In school I was taught that Europe’s highest mountain is Mont Blanc at 4,810 metres. But the fact is that mount Elbrus, in the Russian part of the Caucasus, is the highest at 5,642 metres above sea level.
Elbrus is very easy to get to. On 7 August, after some four hours on scenic, winding roads through the Baksan valley from Mineralny Vody, I arrived at Tereskol, a village at the foot of the mountain, and the starting point of my expedition. The air was fresh and crispy, almost as in the Alps, and the village is surrounded by green hills and rolling mountains. And as in the Alps, I was far from alone in my adventure.
Elbrus is a very popular tourist destination and people come here for training and recreation. There are walkers and climbers in the summer and skiers in the winter. On the southern slopes there are ski resorts and lifts going up to 3,800 metres. These are very much used and perfect for day trips. Since I was planning to climb the mountain, the lift was not an alternative, and I walked up to Barrels Hut at just above 3,800 metres, a good warm-up exercise!
Barrels is a strange place with all the large containers or ”barrels” which are used as a kind of hostel. I still felt acclimatized after my previous journey to McKinley and decided to attack the summit the next night. I and my Russian guide Roma started around 1am on 9 August. However, near Pastukov Rocks we had to turn back because of very strong winds. This is a tough decision to make, and you always regret having to go back, but at the same time I knew that this time it was the right decision. In situations like this, I try to find a positive element, and now I had time to adjust to the fact that I was overtaken! Throughout the night, the piste machines were taking ”climbers” up to almost 5,000 metres so they could attack the summit from there. I was certainly not prepared for this kind of traffic. I have never seen anything like this on any mountain, and I hope I never will.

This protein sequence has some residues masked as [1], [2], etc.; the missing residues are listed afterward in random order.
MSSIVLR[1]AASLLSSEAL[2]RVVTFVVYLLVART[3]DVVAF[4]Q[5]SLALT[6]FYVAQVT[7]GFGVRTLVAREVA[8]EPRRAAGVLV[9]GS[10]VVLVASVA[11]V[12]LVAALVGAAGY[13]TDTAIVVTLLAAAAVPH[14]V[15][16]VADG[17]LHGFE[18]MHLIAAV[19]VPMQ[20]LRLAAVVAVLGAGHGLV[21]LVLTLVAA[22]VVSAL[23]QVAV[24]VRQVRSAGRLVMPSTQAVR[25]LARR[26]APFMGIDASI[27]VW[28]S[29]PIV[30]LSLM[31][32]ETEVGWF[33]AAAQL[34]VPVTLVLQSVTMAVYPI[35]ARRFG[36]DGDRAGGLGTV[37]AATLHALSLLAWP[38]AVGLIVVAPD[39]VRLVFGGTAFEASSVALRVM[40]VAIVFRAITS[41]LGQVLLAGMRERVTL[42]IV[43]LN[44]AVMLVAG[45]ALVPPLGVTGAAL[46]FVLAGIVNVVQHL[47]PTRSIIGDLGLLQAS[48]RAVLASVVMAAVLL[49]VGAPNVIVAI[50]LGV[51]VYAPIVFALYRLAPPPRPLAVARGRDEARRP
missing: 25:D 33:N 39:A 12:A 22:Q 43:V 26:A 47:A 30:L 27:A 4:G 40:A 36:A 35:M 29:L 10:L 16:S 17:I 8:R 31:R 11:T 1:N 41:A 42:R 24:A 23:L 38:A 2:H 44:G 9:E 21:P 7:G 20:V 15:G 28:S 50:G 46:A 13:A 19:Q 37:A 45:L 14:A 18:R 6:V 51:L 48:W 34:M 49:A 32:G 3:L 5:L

The mountain weather conditions change quickly. There was good news as the wind subsided and a new attempt to reach the top would be possible the next night. At 1am we were back on the mountain, trudging one step ahead at a time for the next nine hours… After a whole night of plodding through loose and partly very deep snow, I reached the summit and the highest point of Europe at 10am on 10 August. I am sorry to say that the sky was overcast and the view from the top was not very good. Going back downhill was much faster, it took me three hours, and at 1pm I was back at the Barrels. The next day I walked the whole way back down to Azau again, very happy to have accomplished my goal, but at the same time relieved to be on my way back home, and leave the mountain behind me. Climbing the mountain was quite a good experience, but all the “paraphernalia”, i.e. the lifts, piste machines and loads of people, somewhat spoiled the nature experience.
Thank you, Elbrus for allowing me up to the top, but we will never meet again, I think.